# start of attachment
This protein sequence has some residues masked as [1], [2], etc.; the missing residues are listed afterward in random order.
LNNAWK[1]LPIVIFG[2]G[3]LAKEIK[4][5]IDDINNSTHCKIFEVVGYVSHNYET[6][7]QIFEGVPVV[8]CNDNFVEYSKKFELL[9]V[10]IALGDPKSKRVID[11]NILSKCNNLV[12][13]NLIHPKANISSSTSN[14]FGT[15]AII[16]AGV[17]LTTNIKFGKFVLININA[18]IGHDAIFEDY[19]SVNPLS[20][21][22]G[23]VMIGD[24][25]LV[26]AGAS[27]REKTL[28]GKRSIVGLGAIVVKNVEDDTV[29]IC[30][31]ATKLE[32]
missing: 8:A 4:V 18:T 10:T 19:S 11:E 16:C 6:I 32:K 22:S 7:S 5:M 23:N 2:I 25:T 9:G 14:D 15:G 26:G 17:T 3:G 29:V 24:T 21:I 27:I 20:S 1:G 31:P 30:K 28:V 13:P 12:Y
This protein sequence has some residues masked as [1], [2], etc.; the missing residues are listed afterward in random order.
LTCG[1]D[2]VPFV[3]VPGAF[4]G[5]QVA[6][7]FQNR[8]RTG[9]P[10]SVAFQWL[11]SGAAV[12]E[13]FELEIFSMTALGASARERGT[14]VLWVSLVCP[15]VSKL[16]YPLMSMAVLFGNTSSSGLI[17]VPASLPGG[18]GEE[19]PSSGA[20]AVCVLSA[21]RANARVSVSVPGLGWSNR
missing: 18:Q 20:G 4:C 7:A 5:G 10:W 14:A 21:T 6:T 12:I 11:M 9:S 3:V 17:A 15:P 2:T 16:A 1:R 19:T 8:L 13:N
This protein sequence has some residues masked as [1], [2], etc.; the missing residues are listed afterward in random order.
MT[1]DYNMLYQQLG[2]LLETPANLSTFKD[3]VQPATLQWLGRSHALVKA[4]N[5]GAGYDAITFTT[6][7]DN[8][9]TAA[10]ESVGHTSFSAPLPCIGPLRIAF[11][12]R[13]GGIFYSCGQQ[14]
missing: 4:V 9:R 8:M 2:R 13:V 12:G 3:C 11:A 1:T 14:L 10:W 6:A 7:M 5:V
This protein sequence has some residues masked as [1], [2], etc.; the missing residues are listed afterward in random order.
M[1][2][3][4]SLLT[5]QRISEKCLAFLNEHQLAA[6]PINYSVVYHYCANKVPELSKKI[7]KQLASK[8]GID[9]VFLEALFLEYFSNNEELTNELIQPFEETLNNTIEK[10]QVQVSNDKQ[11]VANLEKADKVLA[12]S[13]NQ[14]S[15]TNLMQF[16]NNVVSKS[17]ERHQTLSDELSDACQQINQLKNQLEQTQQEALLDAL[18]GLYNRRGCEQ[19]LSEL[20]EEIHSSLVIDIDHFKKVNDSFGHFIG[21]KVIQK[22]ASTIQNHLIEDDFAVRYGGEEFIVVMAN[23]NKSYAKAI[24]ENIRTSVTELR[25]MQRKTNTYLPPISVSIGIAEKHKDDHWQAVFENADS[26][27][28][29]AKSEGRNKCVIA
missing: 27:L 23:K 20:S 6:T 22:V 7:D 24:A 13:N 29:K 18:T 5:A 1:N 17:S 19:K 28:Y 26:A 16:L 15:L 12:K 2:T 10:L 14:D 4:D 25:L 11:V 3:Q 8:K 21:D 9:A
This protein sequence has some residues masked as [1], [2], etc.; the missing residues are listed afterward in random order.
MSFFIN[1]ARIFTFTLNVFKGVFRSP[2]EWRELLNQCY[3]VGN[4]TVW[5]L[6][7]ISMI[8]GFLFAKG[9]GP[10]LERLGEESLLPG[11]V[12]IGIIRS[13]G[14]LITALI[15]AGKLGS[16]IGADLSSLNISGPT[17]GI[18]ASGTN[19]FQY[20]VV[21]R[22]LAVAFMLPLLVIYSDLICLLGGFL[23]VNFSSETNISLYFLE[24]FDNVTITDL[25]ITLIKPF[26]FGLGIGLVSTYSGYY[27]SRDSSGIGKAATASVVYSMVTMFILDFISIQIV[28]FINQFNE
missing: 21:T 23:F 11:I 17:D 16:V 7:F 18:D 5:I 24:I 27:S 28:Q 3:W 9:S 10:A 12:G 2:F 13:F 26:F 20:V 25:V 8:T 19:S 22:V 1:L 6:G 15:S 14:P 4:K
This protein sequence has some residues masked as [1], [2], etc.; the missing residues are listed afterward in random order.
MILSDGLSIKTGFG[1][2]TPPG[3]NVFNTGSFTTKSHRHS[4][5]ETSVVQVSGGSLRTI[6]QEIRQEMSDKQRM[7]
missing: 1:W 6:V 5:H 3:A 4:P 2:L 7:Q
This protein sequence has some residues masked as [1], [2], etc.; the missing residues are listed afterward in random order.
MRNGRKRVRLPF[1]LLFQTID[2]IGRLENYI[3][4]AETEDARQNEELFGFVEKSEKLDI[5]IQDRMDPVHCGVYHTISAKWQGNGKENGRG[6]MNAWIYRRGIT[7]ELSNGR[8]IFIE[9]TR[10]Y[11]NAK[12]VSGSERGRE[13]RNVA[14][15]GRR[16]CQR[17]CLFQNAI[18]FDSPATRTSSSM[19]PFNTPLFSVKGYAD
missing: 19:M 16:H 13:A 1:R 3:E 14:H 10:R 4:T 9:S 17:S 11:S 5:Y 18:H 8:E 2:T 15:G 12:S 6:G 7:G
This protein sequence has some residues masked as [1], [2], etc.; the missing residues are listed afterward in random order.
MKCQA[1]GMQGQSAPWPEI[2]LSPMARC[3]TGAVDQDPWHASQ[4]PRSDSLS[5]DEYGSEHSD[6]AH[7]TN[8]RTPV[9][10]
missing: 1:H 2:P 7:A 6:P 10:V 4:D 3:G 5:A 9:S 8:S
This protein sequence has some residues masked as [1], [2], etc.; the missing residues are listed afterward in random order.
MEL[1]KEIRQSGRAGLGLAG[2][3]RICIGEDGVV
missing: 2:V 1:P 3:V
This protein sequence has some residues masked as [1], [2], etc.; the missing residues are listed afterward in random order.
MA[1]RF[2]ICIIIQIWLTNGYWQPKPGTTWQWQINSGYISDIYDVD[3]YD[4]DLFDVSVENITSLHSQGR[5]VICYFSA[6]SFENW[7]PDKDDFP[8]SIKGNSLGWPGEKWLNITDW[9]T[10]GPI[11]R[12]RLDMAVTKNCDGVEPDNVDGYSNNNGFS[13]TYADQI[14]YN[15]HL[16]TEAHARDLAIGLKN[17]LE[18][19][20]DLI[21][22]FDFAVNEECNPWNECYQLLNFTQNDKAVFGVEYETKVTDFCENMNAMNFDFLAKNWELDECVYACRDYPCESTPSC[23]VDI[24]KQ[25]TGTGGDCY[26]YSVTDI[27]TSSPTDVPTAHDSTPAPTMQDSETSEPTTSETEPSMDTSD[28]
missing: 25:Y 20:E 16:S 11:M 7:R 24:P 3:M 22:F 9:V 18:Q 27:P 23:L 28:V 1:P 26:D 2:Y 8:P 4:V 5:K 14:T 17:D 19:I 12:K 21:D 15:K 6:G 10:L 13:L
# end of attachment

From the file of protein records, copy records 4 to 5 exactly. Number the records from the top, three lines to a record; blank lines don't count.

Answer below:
This protein sequence has some residues masked as [1], [2], etc.; the missing residues are listed afterward in random order.
M[1][2][3][4]SLLT[5]QRISEKCLAFLNEHQLAA[6]PINYSVVYHYCANKVPELSKKI[7]KQLASK[8]GID[9]VFLEALFLEYFSNNEELTNELIQPFEETLNNTIEK[10]QVQVSNDKQ[11]VANLEKADKVLA[12]S[13]NQ[14]S[15]TNLMQF[16]NNVVSKS[17]ERHQTLSDELSDACQQINQLKNQLEQTQQEALLDAL[18]GLYNRRGCEQ[19]LSEL[20]EEIHSSLVIDIDHFKKVNDSFGHFIG[21]KVIQK[22]ASTIQNHLIEDDFAVRYGGEEFIVVMAN[23]NKSYAKAI[24]ENIRTSVTELR[25]MQRKTNTYLPPISVSIGIAEKHKDDHWQAVFENADS[26][27][28][29]AKSEGRNKCVIA
missing: 27:L 23:K 20:S 6:T 22:V 7:D 24:A 13:N 29:K 18:T 5:A 1:N 17:S 19:K 28:Y 26:A 16:L 15:L 12:K 2:T 10:L 14:D 4:D 25:L 11:V 3:Q 8:K 21:D 9:A
This protein sequence has some residues masked as [1], [2], etc.; the missing residues are listed afterward in random order.
MSFFIN[1]ARIFTFTLNVFKGVFRSP[2]EWRELLNQCY[3]VGN[4]TVW[5]L[6][7]ISMI[8]GFLFAKG[9]GP[10]LERLGEESLLPG[11]V[12]IGIIRS[13]G[14]LITALI[15]AGKLGS[16]IGADLSSLNISGPT[17]GI[18]ASGTN[19]FQY[20]VV[21]R[22]LAVAFMLPLLVIYSDLICLLGGFL[23]VNFSSETNISLYFLE[24]FDNVTITDL[25]ITLIKPF[26]FGLGIGLVSTYSGYY[27]SRDSSGIGKAATASVVYSMVTMFILDFISIQIV[28]FINQFNE
missing: 21:T 23:F 11:I 17:D 16:V 7:F 18:D 5:I 24:I 27:S 28:Q 3:W 9:S 10:A 12:G 2:F 13:F 26:F 20:V 25:V 8:T 19:S 22:V 1:L 6:G 15:S 14:P 4:K